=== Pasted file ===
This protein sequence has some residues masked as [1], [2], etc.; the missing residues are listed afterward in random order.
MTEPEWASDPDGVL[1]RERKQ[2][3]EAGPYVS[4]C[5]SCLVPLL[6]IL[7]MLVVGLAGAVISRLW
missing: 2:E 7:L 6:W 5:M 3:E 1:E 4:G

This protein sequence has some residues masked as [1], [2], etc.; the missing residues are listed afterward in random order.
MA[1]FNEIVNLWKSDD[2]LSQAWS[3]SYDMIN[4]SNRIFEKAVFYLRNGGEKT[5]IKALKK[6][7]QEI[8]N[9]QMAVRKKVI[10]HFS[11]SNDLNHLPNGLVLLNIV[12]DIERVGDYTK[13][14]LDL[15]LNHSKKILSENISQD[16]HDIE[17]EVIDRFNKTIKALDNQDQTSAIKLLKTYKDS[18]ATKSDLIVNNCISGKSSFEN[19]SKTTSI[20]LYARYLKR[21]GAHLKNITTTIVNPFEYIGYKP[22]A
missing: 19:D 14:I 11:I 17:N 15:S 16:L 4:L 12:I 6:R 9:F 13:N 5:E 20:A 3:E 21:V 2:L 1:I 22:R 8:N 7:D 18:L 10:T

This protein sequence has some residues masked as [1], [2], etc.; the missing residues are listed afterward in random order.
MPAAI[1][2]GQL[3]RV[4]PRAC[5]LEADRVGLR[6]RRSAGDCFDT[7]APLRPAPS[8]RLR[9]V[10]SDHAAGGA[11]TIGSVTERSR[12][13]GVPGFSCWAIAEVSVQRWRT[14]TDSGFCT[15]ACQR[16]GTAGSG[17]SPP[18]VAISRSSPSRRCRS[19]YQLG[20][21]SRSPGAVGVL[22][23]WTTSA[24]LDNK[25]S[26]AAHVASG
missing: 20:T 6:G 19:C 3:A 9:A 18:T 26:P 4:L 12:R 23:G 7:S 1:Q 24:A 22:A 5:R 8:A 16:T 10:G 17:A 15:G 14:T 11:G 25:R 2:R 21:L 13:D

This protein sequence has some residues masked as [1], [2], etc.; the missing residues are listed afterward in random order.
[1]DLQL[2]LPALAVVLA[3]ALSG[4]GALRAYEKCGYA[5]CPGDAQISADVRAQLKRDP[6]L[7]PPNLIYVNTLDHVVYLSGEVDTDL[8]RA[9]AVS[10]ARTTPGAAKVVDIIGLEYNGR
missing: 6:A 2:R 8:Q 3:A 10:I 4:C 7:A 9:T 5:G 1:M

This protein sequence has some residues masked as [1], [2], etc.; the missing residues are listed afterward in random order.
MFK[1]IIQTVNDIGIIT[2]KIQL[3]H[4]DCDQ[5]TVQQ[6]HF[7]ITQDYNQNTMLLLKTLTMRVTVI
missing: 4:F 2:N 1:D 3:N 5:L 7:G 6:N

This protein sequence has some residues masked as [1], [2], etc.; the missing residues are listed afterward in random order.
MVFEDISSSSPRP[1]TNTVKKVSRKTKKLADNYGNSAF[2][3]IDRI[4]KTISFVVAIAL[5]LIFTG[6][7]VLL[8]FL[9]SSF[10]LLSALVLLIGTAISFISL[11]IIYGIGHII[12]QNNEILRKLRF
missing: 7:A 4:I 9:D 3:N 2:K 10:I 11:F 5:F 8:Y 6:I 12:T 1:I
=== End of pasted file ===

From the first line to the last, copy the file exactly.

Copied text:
This protein sequence has some residues masked as [1], [2], etc.; the missing residues are listed afterward in random order.
MTEPEWASDPDGVL[1]RERKQ[2][3]EAGPYVS[4]C[5]SCLVPLL[6]IL[7]MLVVGLAGAVISRLW
missing: 2:E 7:L 6:W 5:M 3:E 1:E 4:G

This protein sequence has some residues masked as [1], [2], etc.; the missing residues are listed afterward in random order.
MA[1]FNEIVNLWKSDD[2]LSQAWS[3]SYDMIN[4]SNRIFEKAVFYLRNGGEKT[5]IKALKK[6][7]QEI[8]N[9]QMAVRKKVI[10]HFS[11]SNDLNHLPNGLVLLNIV[12]DIERVGDYTK[13][14]LDL[15]LNHSKKILSENISQD[16]HDIE[17]EVIDRFNKTIKALDNQDQTSAIKLLKTYKDS[18]ATKSDLIVNNCISGKSSFEN[19]SKTTSI[20]LYARYLKR[21]GAHLKNITTTIVNPFEYIGYKP[22]A
missing: 19:D 14:I 11:I 17:N 15:S 16:L 4:L 12:I 6:R 9:F 13:N 5:E 20:A 3:E 21:V 2:L 1:I 22:R 8:N 7:D 18:L 10:T

This protein sequence has some residues masked as [1], [2], etc.; the missing residues are listed afterward in random order.
MPAAI[1][2]GQL[3]RV[4]PRAC[5]LEADRVGLR[6]RRSAGDCFDT[7]APLRPAPS[8]RLR[9]V[10]SDHAAGGA[11]TIGSVTERSR[12][13]GVPGFSCWAIAEVSVQRWRT[14]TDSGFCT[15]ACQR[16]GTAGSG[17]SPP[18]VAISRSSPSRRCRS[19]YQLG[20][21]SRSPGAVGVL[22][23]WTTSA[24]LDNK[25]S[26]AAHVASG
missing: 20:T 6:G 19:C 3:A 9:A 18:T 26:P 4:L 12:R 23:G 7:S 1:Q 24:A 22:A 5:R 8:A 16:T 10:G 17:A 15:G 14:T 11:G 25:R 2:R 21:L 13:D

This protein sequence has some residues masked as [1], [2], etc.; the missing residues are listed afterward in random order.
[1]DLQL[2]LPALAVVLA[3]ALSG[4]GALRAYEKCGYA[5]CPGDAQISADVRAQLKRDP[6]L[7]PPNLIYVNTLDHVVYLSGEVDTDL[8]RA[9]AVS[10]ARTTPGAAKVVDIIGLEYNGR
missing: 6:A 2:R 8:Q 3:A 10:I 4:C 7:A 9:T 5:G 1:M

This protein sequence has some residues masked as [1], [2], etc.; the missing residues are listed afterward in random order.
MFK[1]IIQTVNDIGIIT[2]KIQL[3]H[4]DCDQ[5]TVQQ[6]HF[7]ITQDYNQNTMLLLKTLTMRVTVI
missing: 4:F 2:N 1:D 3:N 5:L 7:G 6:N

This protein sequence has some residues masked as [1], [2], etc.; the missing residues are listed afterward in random order.
MVFEDISSSSPRP[1]TNTVKKVSRKTKKLADNYGNSAF[2][3]IDRI[4]KTISFVVAIAL[5]LIFTG[6][7]VLL[8]FL[9]SSF[10]LLSALVLLIGTAISFISL[11]IIYGIGHII[12]QNNEILRKLRF
missing: 7:A 4:I 9:D 3:N 2:K 10:I 11:F 5:F 8:Y 6:I 12:T 1:I